How Bits are Named - The Horse Owner's Resource

How Bits are Named

It seems as if there's a never-ending list of bit names. But when you know how to break it down, you can often tell quite easily what a bit is, just by studying the components.
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The Bit Gallery

The names of the various types of bit are taken from the characteristics of the bit in question.

The most basic names are taken from either the bit rings, as in eggbutt snaffle, d-ring snaffle, loose ring snaffle, or the mouthpiece, as in mullen mouth snaffle, french link snaffle or Dr. Bristol.

To give a more accurate description, the full name of the bit may be taken from both the rings and the mouthpiece. This makes for some long names sometimes, but by breaking the name down, you can tell what characteristics it has. Conversely, you can look at a bit's characteristics and come up with a name for it!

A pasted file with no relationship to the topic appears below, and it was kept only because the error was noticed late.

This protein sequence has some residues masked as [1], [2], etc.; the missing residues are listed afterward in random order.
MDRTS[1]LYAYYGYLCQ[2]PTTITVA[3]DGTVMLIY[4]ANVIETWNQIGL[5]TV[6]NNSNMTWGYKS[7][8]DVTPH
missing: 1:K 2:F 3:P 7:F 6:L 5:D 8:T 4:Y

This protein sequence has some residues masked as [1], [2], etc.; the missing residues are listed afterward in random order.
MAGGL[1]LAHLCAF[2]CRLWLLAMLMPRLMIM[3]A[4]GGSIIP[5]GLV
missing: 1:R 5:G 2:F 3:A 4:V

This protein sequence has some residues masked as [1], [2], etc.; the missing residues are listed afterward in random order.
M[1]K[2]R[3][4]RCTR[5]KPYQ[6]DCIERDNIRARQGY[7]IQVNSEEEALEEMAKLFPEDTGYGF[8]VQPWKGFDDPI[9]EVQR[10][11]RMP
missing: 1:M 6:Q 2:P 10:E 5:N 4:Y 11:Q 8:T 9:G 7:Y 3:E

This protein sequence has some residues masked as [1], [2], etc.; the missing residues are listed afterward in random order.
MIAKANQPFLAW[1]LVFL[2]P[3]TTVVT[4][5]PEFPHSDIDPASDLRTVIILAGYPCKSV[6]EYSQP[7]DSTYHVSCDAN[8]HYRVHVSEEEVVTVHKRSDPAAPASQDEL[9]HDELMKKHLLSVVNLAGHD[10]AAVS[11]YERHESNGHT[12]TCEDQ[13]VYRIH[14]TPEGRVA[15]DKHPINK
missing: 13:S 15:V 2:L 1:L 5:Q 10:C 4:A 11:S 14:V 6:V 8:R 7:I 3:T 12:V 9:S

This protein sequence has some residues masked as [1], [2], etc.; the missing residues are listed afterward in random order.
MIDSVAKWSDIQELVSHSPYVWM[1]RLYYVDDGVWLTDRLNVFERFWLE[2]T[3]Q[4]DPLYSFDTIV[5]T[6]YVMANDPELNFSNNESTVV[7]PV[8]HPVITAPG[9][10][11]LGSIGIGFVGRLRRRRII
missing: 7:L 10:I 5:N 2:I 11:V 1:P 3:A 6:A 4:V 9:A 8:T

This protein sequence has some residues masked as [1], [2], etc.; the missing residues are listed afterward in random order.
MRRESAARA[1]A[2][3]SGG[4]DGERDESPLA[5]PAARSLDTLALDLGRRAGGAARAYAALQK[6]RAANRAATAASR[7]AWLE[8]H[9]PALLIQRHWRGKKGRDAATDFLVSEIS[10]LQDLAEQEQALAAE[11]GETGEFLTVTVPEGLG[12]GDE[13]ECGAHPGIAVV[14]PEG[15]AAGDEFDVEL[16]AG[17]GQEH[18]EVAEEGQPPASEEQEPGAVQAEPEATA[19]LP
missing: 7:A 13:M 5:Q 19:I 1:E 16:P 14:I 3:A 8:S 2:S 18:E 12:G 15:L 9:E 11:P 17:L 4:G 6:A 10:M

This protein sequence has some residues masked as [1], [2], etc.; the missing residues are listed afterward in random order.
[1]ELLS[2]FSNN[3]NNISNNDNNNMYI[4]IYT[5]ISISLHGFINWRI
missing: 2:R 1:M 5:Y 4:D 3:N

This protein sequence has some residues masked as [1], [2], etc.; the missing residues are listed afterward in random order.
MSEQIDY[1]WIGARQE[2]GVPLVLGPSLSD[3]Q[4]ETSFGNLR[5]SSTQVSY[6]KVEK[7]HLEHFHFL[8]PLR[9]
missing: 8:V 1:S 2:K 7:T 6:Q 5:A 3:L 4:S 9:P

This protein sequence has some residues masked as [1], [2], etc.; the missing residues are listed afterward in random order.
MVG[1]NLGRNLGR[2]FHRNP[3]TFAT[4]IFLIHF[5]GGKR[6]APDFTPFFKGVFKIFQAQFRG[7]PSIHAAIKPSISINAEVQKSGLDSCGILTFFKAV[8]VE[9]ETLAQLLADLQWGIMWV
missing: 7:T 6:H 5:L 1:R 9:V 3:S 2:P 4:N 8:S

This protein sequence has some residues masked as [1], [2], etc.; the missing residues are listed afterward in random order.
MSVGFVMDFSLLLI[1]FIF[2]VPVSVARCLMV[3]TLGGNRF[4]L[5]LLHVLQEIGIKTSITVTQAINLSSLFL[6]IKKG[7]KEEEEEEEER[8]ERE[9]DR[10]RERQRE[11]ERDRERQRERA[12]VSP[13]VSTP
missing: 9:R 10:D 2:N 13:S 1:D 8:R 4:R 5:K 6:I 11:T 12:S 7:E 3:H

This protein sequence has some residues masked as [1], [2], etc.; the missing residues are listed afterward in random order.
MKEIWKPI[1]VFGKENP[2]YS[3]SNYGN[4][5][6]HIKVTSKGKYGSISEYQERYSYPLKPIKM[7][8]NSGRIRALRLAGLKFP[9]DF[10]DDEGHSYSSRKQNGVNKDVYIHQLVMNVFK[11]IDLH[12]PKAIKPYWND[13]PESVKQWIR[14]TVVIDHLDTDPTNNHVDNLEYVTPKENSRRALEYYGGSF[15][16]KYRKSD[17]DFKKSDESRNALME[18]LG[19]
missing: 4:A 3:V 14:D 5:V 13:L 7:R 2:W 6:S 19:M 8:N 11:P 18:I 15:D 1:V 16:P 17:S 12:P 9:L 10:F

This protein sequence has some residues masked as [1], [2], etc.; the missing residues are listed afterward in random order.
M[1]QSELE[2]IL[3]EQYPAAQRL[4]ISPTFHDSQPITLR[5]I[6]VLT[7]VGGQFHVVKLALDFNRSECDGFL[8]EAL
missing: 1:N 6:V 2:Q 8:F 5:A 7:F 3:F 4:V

For example, we'll take the Full Cheek snaffle, named for the cheek extensions on either side. Combine that with the eggbutt connection and you've got a full-cheeked eggbutt snaffle.

Or add in a description of the mouthpiece, such as slow twist and you get Full Cheeked snaffle with a slow twist.

Other combinations might be Dr. Bristol Eggbutt snaffle, or Full-Cheeked French link snaffle -- you get the idea!
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